On Isomorphism and Pseudo-Isomorphism

Tina Rivers Ryan
Feb 5, 2013 5:23AM

In math and science, isomorphism describes the relationship between two entities (such as two biological organisms, or two crystal structures) that possess a similar form. 

It's a useful term for art critics and art historians, too, since it relates to a large part of our intellectual labor. Principally, we look at a work of art and try to imagine how other works, both from the same time and from an earlier or later period, might relate to it: that's how we identify emerging movements and trace an artist's influence throughout history. Also, we make juxtapositions between similar works in order to help our reader/audience better understand how a work, well, works. (One of my favorite strategies is to take an image of a work of art and change one element with Photoshop, like moving the position of an arm, or changing the color of a dress, or deleting a detail. I then put the original and modified images side by side, and the resulting contrast helps people better understand the effect of the element in the original.)

From an art historian's perspective, one of the most exciting things about Artsy's Genome Project is that it facilitates the identification of isomorphic works. A set of images that have been tagged as sharing a particular characteristic or trait can help a researcher generate unexpected but fruitful formal comparisons (an idea embodied long ago by Aby Warburg's "Mnemosyne Atlas"). These comparisons can render visible certain realities that may otherwise lie hidden. For example, surveying the range of works tagged as Cubes plainly indicates the enduring legacy of Minimalism's obsession with that most basic of "unitary forms" (to borrow Robert Morris's phrasing). 

However helpful, this tool also carries an inherent risk: it can lead to the identification of pseudo-isomorphism between objects that have superficial formal similarities but lack any meaningful relationship. (An example would be a Minimalist cube and this 18th-century bedside table: both could turn up on a search for "cubes," but thinking about them together won't really help you understand either one.) Thus, anyone hoping to make analytical use of "genomic" databases, like Artsy, has to be prepared to do some significant work--whether through visual analysis or textual research--to ascertain whether any formally similar works share a meaningful connection. Think of pseudo-isomorphism as a "red herring" that suggests connections between works when there aren't any, distracting us from their essential difference.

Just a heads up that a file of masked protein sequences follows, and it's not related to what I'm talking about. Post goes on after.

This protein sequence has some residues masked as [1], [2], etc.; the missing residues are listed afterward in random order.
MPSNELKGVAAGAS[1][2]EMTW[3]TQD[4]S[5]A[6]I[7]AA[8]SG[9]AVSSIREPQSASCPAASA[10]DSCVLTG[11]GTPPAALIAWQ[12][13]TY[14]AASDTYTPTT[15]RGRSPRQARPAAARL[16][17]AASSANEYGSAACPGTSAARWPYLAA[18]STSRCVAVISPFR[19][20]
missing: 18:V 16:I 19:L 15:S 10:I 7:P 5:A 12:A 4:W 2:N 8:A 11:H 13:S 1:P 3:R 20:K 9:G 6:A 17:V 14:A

We can see the value of isomorphism using, again, the example of cubes. When I teach students about Minimalism and Postminimalism, I create a series of slides that function as a "database" of cubes in art from the 1960s and 1970s. These works of art are isomorphic, as they all rely on a specifically Minimalist conception of "the cube" as a visual shorthand for "thingness." But it is precisely by recognizing their profound connection to the idea of the Minimalist cube that we can better recognize what makes each work formally unique. In fact, each work can represent a different aesthetic attitude within Minimalism and Postminimalism: starting with Tony Smith's Die (1962)--a paradigm of Minimalism as defined by Donald Judd--my "database" moves on to Robert Morris's Untitled cubes (1965), which use their mirrored surfaces to position their viewers as embodied subjects in real space, and Richard Serra's One Ton Prop (House of Cards) (1969), which is a real-time demonstration of mass acted upon by gravity. Juxtaposing these three works--all of them basically Minimalist cubes--illustrates not only the genealogical similarities, but also the significant differences, between Judd's "specific objects," Morris's turn to phenomenology, and Serra's elaboration of process art. (This is not to suggest that these are the only important Minimalist/Postminimalist cubes: my "database" also contains the sensual concavity of Eva Hesse's Accession II (1968), the psychedelic refractions of Robert Smithson's Four-Sided Vortex [1965], and the architectural deconstruction of Gordon Matta-Clark's Splitting [1974].) 

While both isomorphic and pseudo-isomorphic relationships between images tend to jump out at us, it's usually by identifying the works with real "family ties" to each other that we come to understand their key (if subtle) differences--and it's these differences that reveal how a work "works," on a formal level. If you want to learn about their qualities as fruits, comparing apples to oranges actually makes sense; it's comparing apples to red balloons that doesn't get you anywhere.

Tina Rivers Ryan